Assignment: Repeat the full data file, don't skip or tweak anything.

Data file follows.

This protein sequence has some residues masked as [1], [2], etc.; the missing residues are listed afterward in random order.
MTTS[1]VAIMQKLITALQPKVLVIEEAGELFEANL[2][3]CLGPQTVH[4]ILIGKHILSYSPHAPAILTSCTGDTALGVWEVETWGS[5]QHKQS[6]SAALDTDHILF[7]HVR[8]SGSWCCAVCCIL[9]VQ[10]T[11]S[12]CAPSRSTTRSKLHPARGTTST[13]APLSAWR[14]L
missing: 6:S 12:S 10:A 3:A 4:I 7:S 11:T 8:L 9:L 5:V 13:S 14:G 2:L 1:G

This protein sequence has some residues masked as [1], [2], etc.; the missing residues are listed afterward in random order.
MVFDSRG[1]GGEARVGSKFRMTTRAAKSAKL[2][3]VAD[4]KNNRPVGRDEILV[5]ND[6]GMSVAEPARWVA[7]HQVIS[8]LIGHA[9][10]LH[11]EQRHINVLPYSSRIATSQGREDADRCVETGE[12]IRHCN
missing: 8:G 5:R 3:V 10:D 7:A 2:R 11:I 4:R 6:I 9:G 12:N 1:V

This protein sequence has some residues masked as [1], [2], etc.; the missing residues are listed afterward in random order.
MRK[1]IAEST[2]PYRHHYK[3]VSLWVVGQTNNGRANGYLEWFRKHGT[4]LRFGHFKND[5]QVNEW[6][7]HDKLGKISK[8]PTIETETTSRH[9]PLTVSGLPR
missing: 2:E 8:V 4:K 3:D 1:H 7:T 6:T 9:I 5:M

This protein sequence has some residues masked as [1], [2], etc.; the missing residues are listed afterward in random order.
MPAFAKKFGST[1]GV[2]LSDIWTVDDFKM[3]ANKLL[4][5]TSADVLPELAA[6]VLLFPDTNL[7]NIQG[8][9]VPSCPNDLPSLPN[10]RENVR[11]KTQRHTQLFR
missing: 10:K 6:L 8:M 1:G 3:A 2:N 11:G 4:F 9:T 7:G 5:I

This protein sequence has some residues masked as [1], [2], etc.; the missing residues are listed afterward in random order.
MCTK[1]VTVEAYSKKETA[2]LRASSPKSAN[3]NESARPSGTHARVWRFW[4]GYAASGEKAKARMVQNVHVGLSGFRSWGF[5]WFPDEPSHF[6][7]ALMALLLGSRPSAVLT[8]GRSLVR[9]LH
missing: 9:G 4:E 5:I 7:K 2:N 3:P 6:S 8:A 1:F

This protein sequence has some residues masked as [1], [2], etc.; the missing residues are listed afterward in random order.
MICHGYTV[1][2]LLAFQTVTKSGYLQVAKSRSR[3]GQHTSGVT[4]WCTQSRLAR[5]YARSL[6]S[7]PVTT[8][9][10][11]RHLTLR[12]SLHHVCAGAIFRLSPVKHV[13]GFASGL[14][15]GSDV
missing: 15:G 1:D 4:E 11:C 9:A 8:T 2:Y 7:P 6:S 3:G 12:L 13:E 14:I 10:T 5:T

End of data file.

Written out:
This protein sequence has some residues masked as [1], [2], etc.; the missing residues are listed afterward in random order.
MTTS[1]VAIMQKLITALQPKVLVIEEAGELFEANL[2][3]CLGPQTVH[4]ILIGKHILSYSPHAPAILTSCTGDTALGVWEVETWGS[5]QHKQS[6]SAALDTDHILF[7]HVR[8]SGSWCCAVCCIL[9]VQ[10]T[11]S[12]CAPSRSTTRSKLHPARGTTST[13]APLSAWR[14]L
missing: 6:S 12:S 10:A 3:A 4:I 7:S 11:T 8:L 9:L 5:V 13:S 14:G 2:L 1:G

This protein sequence has some residues masked as [1], [2], etc.; the missing residues are listed afterward in random order.
MVFDSRG[1]GGEARVGSKFRMTTRAAKSAKL[2][3]VAD[4]KNNRPVGRDEILV[5]ND[6]GMSVAEPARWVA[7]HQVIS[8]LIGHA[9][10]LH[11]EQRHINVLPYSSRIATSQGREDADRCVETGE[12]IRHCN
missing: 8:G 5:R 3:V 10:D 7:A 2:R 11:I 4:R 6:I 9:G 12:N 1:V

This protein sequence has some residues masked as [1], [2], etc.; the missing residues are listed afterward in random order.
MRK[1]IAEST[2]PYRHHYK[3]VSLWVVGQTNNGRANGYLEWFRKHGT[4]LRFGHFKND[5]QVNEW[6][7]HDKLGKISK[8]PTIETETTSRH[9]PLTVSGLPR
missing: 2:E 8:V 4:K 3:D 1:H 7:T 6:T 9:I 5:M

This protein sequence has some residues masked as [1], [2], etc.; the missing residues are listed afterward in random order.
MPAFAKKFGST[1]GV[2]LSDIWTVDDFKM[3]ANKLL[4][5]TSADVLPELAA[6]VLLFPDTNL[7]NIQG[8][9]VPSCPNDLPSLPN[10]RENVR[11]KTQRHTQLFR
missing: 10:K 6:L 8:M 1:G 3:A 2:N 11:G 4:F 9:T 7:G 5:I

This protein sequence has some residues masked as [1], [2], etc.; the missing residues are listed afterward in random order.
MCTK[1]VTVEAYSKKETA[2]LRASSPKSAN[3]NESARPSGTHARVWRFW[4]GYAASGEKAKARMVQNVHVGLSGFRSWGF[5]WFPDEPSHF[6][7]ALMALLLGSRPSAVLT[8]GRSLVR[9]LH
missing: 9:G 4:E 5:I 7:K 2:N 3:P 6:S 8:A 1:F

This protein sequence has some residues masked as [1], [2], etc.; the missing residues are listed afterward in random order.
MICHGYTV[1][2]LLAFQTVTKSGYLQVAKSRSR[3]GQHTSGVT[4]WCTQSRLAR[5]YARSL[6]S[7]PVTT[8][9][10][11]RHLTLR[12]SLHHVCAGAIFRLSPVKHV[13]GFASGL[14][15]GSDV
missing: 15:G 1:D 4:E 11:C 9:A 8:T 2:Y 7:P 6:S 3:G 12:L 13:E 14:I 10:T 5:T